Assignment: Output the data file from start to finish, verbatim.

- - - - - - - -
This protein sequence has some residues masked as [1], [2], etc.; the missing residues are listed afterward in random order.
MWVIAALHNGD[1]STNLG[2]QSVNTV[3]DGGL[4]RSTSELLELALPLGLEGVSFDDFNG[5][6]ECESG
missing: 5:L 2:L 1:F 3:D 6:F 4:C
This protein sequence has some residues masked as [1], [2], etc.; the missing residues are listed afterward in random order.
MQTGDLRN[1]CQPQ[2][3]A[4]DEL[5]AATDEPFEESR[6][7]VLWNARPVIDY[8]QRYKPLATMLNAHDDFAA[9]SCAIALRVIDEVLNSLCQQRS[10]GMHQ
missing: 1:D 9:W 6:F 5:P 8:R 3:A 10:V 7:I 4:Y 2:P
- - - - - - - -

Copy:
This protein sequence has some residues masked as [1], [2], etc.; the missing residues are listed afterward in random order.
MWVIAALHNGD[1]STNLG[2]QSVNTV[3]DGGL[4]RSTSELLELALPLGLEGVSFDDFNG[5][6]ECESG
missing: 5:L 2:L 1:F 3:D 6:F 4:C
This protein sequence has some residues masked as [1], [2], etc.; the missing residues are listed afterward in random order.
MQTGDLRN[1]CQPQ[2][3]A[4]DEL[5]AATDEPFEESR[6][7]VLWNARPVIDY[8]QRYKPLATMLNAHDDFAA[9]SCAIALRVIDEVLNSLCQQRS[10]GMHQ
missing: 1:D 9:W 6:F 5:P 8:R 3:A 10:V 7:I 4:Y 2:P